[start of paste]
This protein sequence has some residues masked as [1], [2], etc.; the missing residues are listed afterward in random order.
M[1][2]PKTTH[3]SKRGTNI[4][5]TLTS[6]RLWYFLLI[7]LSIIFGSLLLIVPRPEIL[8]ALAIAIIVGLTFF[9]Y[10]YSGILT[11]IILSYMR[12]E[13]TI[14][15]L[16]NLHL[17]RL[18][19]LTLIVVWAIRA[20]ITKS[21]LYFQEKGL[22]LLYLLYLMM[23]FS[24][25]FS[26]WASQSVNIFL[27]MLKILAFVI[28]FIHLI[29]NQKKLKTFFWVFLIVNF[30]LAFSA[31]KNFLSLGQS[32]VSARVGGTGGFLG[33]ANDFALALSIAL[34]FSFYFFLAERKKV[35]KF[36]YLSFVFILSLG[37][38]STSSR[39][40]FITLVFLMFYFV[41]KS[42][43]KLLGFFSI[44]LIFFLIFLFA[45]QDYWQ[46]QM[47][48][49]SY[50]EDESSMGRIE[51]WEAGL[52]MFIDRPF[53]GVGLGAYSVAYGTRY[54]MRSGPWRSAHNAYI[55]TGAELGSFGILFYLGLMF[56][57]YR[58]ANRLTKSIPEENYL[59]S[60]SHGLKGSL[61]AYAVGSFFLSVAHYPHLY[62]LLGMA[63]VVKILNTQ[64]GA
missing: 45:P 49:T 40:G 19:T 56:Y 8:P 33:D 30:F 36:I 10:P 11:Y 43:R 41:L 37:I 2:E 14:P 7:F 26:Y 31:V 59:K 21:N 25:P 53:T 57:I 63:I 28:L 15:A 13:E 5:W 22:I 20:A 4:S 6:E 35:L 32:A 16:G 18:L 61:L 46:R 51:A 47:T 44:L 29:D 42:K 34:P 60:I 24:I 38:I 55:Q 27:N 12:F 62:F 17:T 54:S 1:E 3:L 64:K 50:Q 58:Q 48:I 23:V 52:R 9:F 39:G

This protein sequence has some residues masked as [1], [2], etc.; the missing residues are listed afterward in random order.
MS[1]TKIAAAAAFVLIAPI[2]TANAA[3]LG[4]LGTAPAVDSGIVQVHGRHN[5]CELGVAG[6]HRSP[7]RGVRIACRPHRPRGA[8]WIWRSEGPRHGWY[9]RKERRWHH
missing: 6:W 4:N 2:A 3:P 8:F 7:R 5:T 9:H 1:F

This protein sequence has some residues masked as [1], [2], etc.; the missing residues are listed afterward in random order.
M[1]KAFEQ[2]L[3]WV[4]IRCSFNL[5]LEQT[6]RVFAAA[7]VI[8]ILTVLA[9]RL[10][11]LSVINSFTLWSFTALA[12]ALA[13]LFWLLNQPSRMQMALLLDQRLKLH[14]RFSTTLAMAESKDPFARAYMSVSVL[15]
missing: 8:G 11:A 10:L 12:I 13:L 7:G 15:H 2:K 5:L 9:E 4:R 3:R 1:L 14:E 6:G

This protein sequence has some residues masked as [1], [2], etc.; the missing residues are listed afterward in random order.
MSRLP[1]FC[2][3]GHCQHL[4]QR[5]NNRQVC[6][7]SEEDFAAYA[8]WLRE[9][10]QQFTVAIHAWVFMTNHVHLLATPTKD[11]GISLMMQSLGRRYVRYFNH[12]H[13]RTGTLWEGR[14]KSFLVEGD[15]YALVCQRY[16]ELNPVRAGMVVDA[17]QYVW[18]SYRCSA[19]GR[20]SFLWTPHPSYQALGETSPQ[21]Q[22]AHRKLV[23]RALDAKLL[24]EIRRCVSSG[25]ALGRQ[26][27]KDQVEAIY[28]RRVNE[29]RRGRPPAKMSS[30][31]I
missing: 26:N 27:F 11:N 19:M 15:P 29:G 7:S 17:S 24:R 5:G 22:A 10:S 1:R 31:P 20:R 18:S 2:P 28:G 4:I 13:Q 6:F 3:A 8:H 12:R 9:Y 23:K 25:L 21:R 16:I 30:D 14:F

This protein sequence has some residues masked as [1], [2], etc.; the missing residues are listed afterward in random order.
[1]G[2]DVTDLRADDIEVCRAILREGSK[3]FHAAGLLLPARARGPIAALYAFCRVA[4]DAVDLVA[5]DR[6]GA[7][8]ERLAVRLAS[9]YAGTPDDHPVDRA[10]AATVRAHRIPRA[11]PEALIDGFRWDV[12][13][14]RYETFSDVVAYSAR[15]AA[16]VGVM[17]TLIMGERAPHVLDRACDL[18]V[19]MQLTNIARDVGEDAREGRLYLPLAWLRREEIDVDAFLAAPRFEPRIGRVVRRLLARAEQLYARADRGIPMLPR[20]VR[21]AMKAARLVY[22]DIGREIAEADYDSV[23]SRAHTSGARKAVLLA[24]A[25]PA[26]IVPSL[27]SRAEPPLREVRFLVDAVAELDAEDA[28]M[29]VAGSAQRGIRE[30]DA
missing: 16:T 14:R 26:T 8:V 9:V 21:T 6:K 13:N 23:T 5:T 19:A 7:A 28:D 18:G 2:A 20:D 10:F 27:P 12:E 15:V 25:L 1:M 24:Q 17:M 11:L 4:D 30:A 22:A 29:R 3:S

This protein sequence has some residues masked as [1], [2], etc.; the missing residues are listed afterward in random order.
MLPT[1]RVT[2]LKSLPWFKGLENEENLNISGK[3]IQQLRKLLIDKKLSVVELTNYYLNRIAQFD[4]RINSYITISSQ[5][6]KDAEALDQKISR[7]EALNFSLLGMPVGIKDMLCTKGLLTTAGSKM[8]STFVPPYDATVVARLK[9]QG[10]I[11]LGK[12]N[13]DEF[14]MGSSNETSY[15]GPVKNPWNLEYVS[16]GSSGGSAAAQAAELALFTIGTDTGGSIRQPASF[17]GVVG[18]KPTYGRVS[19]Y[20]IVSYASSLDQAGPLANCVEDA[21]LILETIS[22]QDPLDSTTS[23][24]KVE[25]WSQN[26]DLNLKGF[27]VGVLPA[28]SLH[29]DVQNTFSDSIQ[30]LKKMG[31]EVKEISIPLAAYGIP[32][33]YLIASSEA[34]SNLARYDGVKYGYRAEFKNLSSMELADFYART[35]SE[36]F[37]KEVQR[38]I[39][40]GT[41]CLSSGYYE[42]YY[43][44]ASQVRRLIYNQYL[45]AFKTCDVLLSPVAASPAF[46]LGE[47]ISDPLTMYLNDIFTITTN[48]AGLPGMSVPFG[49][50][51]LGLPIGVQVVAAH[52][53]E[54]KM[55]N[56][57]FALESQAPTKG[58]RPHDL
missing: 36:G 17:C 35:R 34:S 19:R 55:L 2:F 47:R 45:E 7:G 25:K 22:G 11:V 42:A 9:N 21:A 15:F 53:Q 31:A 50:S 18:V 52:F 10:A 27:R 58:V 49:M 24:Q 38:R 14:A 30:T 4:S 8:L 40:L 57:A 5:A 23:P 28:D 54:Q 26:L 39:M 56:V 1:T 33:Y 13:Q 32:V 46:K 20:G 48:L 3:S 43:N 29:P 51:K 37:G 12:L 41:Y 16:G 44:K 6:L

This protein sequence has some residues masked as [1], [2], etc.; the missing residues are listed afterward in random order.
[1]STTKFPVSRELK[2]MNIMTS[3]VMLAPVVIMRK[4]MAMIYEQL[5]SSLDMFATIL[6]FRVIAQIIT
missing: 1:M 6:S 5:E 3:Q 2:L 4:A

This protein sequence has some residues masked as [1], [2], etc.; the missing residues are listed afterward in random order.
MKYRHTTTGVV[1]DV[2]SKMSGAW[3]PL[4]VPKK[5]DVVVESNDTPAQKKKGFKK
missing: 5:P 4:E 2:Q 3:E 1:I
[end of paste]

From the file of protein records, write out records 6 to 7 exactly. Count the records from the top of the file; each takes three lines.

This protein sequence has some residues masked as [1], [2], etc.; the missing residues are listed afterward in random order.
MLPT[1]RVT[2]LKSLPWFKGLENEENLNISGK[3]IQQLRKLLIDKKLSVVELTNYYLNRIAQFD[4]RINSYITISSQ[5][6]KDAEALDQKISR[7]EALNFSLLGMPVGIKDMLCTKGLLTTAGSKM[8]STFVPPYDATVVARLK[9]QG[10]I[11]LGK[12]N[13]DEF[14]MGSSNETSY[15]GPVKNPWNLEYVS[16]GSSGGSAAAQAAELALFTIGTDTGGSIRQPASF[17]GVVG[18]KPTYGRVS[19]Y[20]IVSYASSLDQAGPLANCVEDA[21]LILETIS[22]QDPLDSTTS[23][24]KVE[25]WSQN[26]DLNLKGF[27]VGVLPA[28]SLH[29]DVQNTFSDSIQ[30]LKKMG[31]EVKEISIPLAAYGIP[32][33]YLIASSEA[34]SNLARYDGVKYGYRAEFKNLSSMELADFYART[35]SE[36]F[37]KEVQR[38]I[39][40]GT[41]CLSSGYYE[42]YY[43][44]ASQVRRLIYNQYL[45]AFKTCDVLLSPVAASPAF[46]LGE[47]ISDPLTMYLNDIFTITTN[48]AGLPGMSVPFG[49][50][51]LGLPIGVQVVAAH[52][53]E[54]KM[55]N[56][57]FALESQAPTKG[58]RPHDL
missing: 36:G 17:C 35:R 34:S 19:R 55:L 2:F 47:R 45:E 7:G 25:K 22:G 11:V 42:A 9:N 21:A 15:F 53:Q 31:A 50:S 18:V 52:F 10:A 27:R 58:V 49:M 24:Q 38:R 14:A 30:T 4:S 8:L 40:L 57:A 5:A 23:P 28:D 54:Q 26:L 39:M 56:V 1:T 33:Y 13:Q 32:V 46:K 20:G 48:L 3:S 43:N 29:P 51:K 37:G 12:L 41:Y 16:G 44:K 6:L

This protein sequence has some residues masked as [1], [2], etc.; the missing residues are listed afterward in random order.
[1]STTKFPVSRELK[2]MNIMTS[3]VMLAPVVIMRK[4]MAMIYEQL[5]SSLDMFATIL[6]FRVIAQIIT
missing: 1:M 6:S 5:E 3:Q 2:L 4:A